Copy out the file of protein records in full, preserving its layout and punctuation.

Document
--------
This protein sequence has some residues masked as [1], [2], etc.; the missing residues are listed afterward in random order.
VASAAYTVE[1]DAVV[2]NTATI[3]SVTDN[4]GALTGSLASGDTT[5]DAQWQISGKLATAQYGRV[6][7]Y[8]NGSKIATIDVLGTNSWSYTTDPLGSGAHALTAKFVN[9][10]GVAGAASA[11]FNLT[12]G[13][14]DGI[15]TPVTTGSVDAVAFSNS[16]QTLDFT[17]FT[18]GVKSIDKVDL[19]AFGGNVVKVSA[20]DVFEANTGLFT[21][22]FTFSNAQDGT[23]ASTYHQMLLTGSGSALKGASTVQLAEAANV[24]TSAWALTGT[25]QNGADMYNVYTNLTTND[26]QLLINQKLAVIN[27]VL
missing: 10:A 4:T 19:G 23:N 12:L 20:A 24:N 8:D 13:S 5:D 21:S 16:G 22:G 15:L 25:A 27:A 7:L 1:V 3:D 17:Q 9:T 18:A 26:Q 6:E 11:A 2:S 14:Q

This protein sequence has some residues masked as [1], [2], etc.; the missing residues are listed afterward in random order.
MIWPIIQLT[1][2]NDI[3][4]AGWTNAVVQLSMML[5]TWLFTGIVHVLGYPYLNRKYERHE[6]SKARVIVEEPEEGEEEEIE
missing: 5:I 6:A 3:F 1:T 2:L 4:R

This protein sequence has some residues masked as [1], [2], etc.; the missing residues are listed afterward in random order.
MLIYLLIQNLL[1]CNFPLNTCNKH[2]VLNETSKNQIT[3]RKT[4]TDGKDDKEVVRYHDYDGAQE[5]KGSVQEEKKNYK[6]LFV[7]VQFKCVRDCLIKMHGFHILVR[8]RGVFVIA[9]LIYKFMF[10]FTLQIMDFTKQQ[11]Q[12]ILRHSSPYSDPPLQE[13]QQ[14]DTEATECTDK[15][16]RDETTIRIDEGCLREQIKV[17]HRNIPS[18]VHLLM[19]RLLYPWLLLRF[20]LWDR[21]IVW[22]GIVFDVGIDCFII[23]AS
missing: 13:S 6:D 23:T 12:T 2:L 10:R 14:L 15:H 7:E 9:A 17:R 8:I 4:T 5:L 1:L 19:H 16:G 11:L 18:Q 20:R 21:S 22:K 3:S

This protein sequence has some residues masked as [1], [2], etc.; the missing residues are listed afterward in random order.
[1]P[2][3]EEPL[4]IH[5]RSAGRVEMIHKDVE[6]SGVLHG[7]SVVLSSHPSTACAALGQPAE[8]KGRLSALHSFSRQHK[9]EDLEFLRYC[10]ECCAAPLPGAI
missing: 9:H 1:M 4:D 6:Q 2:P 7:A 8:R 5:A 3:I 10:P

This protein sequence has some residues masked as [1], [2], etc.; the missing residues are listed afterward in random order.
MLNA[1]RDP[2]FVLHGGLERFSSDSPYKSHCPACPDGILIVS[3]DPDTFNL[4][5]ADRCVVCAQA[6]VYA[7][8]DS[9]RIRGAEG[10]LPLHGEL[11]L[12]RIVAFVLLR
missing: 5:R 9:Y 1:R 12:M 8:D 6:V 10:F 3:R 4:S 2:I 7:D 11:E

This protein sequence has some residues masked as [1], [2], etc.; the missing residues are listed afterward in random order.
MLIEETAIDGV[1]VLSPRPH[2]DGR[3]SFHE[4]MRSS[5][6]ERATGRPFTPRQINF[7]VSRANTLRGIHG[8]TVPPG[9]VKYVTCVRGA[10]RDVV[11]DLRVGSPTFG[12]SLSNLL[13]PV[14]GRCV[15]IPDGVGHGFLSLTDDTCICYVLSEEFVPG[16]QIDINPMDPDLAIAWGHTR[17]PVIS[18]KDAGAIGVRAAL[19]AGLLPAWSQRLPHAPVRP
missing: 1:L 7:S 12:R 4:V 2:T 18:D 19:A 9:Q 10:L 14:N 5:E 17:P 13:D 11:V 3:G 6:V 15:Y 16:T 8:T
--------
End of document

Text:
This protein sequence has some residues masked as [1], [2], etc.; the missing residues are listed afterward in random order.
VASAAYTVE[1]DAVV[2]NTATI[3]SVTDN[4]GALTGSLASGDTT[5]DAQWQISGKLATAQYGRV[6][7]Y[8]NGSKIATIDVLGTNSWSYTTDPLGSGAHALTAKFVN[9][10]GVAGAASA[11]FNLT[12]G[13][14]DGI[15]TPVTTGSVDAVAFSNS[16]QTLDFT[17]FT[18]GVKSIDKVDL[19]AFGGNVVKVSA[20]DVFEANTGLFT[21][22]FTFSNAQDGT[23]ASTYHQMLLTGSGSALKGASTVQLAEAANV[24]TSAWALTGT[25]QNGADMYNVYTNLTTND[26]QLLINQKLAVIN[27]VL
missing: 10:A 4:T 19:G 23:N 12:L 20:A 24:N 8:D 13:S 5:D 21:S 16:G 22:G 15:L 25:A 27:A 7:L 1:V 3:D 17:Q 9:T 18:A 26:Q 6:E 11:A 2:S 14:Q

This protein sequence has some residues masked as [1], [2], etc.; the missing residues are listed afterward in random order.
MIWPIIQLT[1][2]NDI[3][4]AGWTNAVVQLSMML[5]TWLFTGIVHVLGYPYLNRKYERHE[6]SKARVIVEEPEEGEEEEIE
missing: 5:I 6:A 3:F 1:T 2:L 4:R

This protein sequence has some residues masked as [1], [2], etc.; the missing residues are listed afterward in random order.
MLIYLLIQNLL[1]CNFPLNTCNKH[2]VLNETSKNQIT[3]RKT[4]TDGKDDKEVVRYHDYDGAQE[5]KGSVQEEKKNYK[6]LFV[7]VQFKCVRDCLIKMHGFHILVR[8]RGVFVIA[9]LIYKFMF[10]FTLQIMDFTKQQ[11]Q[12]ILRHSSPYSDPPLQE[13]QQ[14]DTEATECTDK[15][16]RDETTIRIDEGCLREQIKV[17]HRNIPS[18]VHLLM[19]RLLYPWLLLRF[20]LWDR[21]IVW[22]GIVFDVGIDCFII[23]AS
missing: 13:S 6:D 23:T 12:T 2:L 10:R 14:L 15:H 7:E 9:A 17:R 8:I 4:T 5:L 1:L 19:H 16:G 11:L 18:Q 20:R 21:S 22:K 3:S

This protein sequence has some residues masked as [1], [2], etc.; the missing residues are listed afterward in random order.
[1]P[2][3]EEPL[4]IH[5]RSAGRVEMIHKDVE[6]SGVLHG[7]SVVLSSHPSTACAALGQPAE[8]KGRLSALHSFSRQHK[9]EDLEFLRYC[10]ECCAAPLPGAI
missing: 9:H 1:M 4:D 6:Q 2:P 7:A 8:R 5:A 3:I 10:P

This protein sequence has some residues masked as [1], [2], etc.; the missing residues are listed afterward in random order.
MLNA[1]RDP[2]FVLHGGLERFSSDSPYKSHCPACPDGILIVS[3]DPDTFNL[4][5]ADRCVVCAQA[6]VYA[7][8]DS[9]RIRGAEG[10]LPLHGEL[11]L[12]RIVAFVLLR
missing: 5:R 9:Y 1:R 12:M 8:D 6:V 10:F 3:R 4:S 2:I 7:D 11:E

This protein sequence has some residues masked as [1], [2], etc.; the missing residues are listed afterward in random order.
MLIEETAIDGV[1]VLSPRPH[2]DGR[3]SFHE[4]MRSS[5][6]ERATGRPFTPRQINF[7]VSRANTLRGIHG[8]TVPPG[9]VKYVTCVRGA[10]RDVV[11]DLRVGSPTFG[12]SLSNLL[13]PV[14]GRCV[15]IPDGVGHGFLSLTDDTCICYVLSEEFVPG[16]QIDINPMDPDLAIAWGHTR[17]PVIS[18]KDAGAIGVRAAL[19]AGLLPAWSQRLPHAPVRP
missing: 1:L 7:S 12:R 4:V 2:T 18:D 19:A 9:Q 10:L 14:N 5:E 17:P 13:D 11:V 3:G 6:V 15:Y 16:T 8:T